Space Invaders in Paris

if Space Invaders took over Paris

This is the fifth installment in a series on the French-themed trip I took this summer, which included two weeks in Paris.  In my first post, I fill you in on how I became such a Francophile.  See my other posts, and come along on a Parisian food tour inspired by David Lebovitz, see me try out his recipe for pain d’épices au chocolat, and read my homage to lovely Montmartre.  

Thanks for reading and please check back in, there’s a lot more to come!

*     *     *

Yes, a post on Space Invaders.  Those of you who know me may be surprised that I am writing about an ’70s/’80s video game instead of food. True, I’ve never been much of a gamer, and almost of all of my “screen time” is spent with the one I am looking at as I type these words.  I don’t watch much TV or get to see as many movies as I’d like, so the plane is a good time for me to catch up.  The choice of programming can be pretty eclectic depending on the airline, and since I have the option to change at will and frequently, I find myself being more experimental in my choices when I’m in the air.  During the many hours of plane flights this summer, I finally saw a few episodes of Mad Men and liked it less than I expected; watched Nurse Jackie and found myself somewhat guiltily hooked; saw depressing Hollywood and French films involving infidelity and death; and was charmed by a biopic on Bill Cunningham, the New York Times fashion chronicler.

Among this motley assortment, I watched Exit Through the Gift Shop, the (pseudo?)-documentary directed by well known international street artist Banksy.  In the introduction, we meet Thierry Guetta, a Los Angeles based artist otherwise known as Mr. Brainwash.  We see the development of Mr. Brainwash’s art beginning with his maniacal and persistent videotaping of everything, literally everything, he sees and experiences while awake.  Mr. Brainwash explains that he was first introduced to street art by his cousin, a French street artist known as Invader.  Invader takes his name from the pioneering video game Space Invaders.  Since the late 1990s he has been creating tile mosaics modeled after those characters and pasting them up on prominent public buildings around Paris and in other cities around the world.  These are known as “Invasions,” and Invader documents their locations with books and maps.  The Invaders have made it thus far to other cities in France including Montpellier, Marseille, Avignon, Rennes, Bordeaux, and Lille, and internationally to London, Cologne,Geneva, Newcastle, Rome, Berlin, Lausanne, Barcelona, Bonn, Ljubljana, Vienna, Graz, Amsterdam, Bilbao, Manchester, Darlington  Los Angeles, New York City, San Diego, Toronto, Bangkok,Tokyo, Katmandu, Varanasi, Melbourne, Perth and Mombasa.  They recently made an appearance in Brazil.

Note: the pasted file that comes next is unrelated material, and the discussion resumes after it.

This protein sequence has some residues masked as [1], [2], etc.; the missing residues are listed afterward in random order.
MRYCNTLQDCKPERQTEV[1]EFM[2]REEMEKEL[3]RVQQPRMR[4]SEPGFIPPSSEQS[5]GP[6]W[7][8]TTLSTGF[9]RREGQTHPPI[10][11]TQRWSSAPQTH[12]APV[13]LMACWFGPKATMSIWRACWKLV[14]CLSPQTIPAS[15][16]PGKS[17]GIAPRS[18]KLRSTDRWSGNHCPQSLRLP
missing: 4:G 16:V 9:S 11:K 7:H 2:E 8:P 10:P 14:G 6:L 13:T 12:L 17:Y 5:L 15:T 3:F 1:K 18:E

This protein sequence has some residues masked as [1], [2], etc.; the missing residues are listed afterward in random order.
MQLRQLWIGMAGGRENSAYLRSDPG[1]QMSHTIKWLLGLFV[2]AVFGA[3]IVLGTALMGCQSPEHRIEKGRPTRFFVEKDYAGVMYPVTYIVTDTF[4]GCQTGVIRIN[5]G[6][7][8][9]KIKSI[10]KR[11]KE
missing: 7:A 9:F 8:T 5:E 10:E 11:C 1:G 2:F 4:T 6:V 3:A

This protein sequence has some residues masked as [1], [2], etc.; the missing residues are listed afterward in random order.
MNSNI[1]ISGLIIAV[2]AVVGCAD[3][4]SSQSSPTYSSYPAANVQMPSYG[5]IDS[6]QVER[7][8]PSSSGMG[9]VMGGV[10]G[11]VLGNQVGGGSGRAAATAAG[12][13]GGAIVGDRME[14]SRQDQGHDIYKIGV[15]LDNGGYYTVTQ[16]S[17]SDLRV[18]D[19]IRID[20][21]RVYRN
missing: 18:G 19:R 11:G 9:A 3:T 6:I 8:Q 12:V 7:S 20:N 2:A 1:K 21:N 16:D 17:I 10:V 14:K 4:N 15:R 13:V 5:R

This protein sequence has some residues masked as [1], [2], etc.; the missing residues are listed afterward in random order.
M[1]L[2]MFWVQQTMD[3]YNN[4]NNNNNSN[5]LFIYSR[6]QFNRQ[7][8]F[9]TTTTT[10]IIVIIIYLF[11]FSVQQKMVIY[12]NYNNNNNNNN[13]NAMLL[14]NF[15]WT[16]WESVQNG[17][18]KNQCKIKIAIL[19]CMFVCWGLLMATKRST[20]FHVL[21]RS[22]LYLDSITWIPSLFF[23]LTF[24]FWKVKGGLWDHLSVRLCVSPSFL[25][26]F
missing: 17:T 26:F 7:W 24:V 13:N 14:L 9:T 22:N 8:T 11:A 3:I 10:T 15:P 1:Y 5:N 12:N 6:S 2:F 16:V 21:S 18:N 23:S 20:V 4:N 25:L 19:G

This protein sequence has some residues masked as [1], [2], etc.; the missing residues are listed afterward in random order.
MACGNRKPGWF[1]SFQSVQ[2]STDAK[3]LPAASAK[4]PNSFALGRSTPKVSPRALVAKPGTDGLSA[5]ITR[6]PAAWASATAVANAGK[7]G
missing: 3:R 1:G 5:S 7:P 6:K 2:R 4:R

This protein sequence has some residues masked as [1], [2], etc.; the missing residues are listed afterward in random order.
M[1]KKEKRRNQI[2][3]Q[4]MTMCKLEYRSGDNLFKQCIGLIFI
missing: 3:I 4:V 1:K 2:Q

It was the serendipity of travel and in-flight programming that made tracking Invader’s mosaics one of the themes of my Paris trip this summer.  Without even trying, I saw the extent of the Paris Invasions everywhere I walked in Paris.  Invader’s use of tiles to mimic the pixels of these early computer graphics is brilliant.  They bring color and whimsy to some otherwise staid walls and street corners in Paris.  The locations for the mosaics seem random, but apparently are chosen and mapped out strategically, using diverse criteria, which may be aesthetic, strategic or conceptual.  Locations are as highly visible as around the corner and across the street from the Sacre Coeur

and as hidden as on what would seem to an outsider (like me) as the middle of nowhere.   Typically, mosaics are located 10 to fifteen feet above the ground, within the normal gaze of a passing pedestrian.

along Barbes-Rochechouart

 Place du Tertre, Montmartre
Montmartre
down the street from Le Cordon Bleu
Belleville, the artsy and eclectic neighborhood in the 19th arrondisement is full of a wide variety of street art. I found several Invaders here.  (And check back soon to see more on the vibrant street art of Belleville.)
This one, while different from the rest of the pack as a non Space Invader, was my favorite back in the day and still my favorite now, Q-Bert:

I spotted him in Le Marais.
Have you seen any Invasions? Where?
Did you play any early video games? What was your favorite?
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9 responses

  1. I wish I had known about this when I was there last year. Very cool. I can’t wait to read about Belleville, a good friend of mine told me to go there but we never managed to fit it in. Now I’m kicking myself.
    And, I LOVE Nurse Jackie. Can’t wait for the next season to start, even though they aren’t even done filming it yet. Also just watched the Bill Cunningham film with Andrew on a rainy afternoon and we both totally enjoyed it.

    • Hi Jenny! I think next time, we should go to Paris together. I’m glad you’re curious about Belleville; good motivation to write that post soon.
      But seriously, why is Nurse Jackie so addictive? Glad you’re a fan, too.

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  6. oh darn! i was there last year and i don’t think i spied any space invaders 😦 i shall keep my eyes open extrawide on my next trip! but sometimes if you look too hard, you don’t see it, rt? :p

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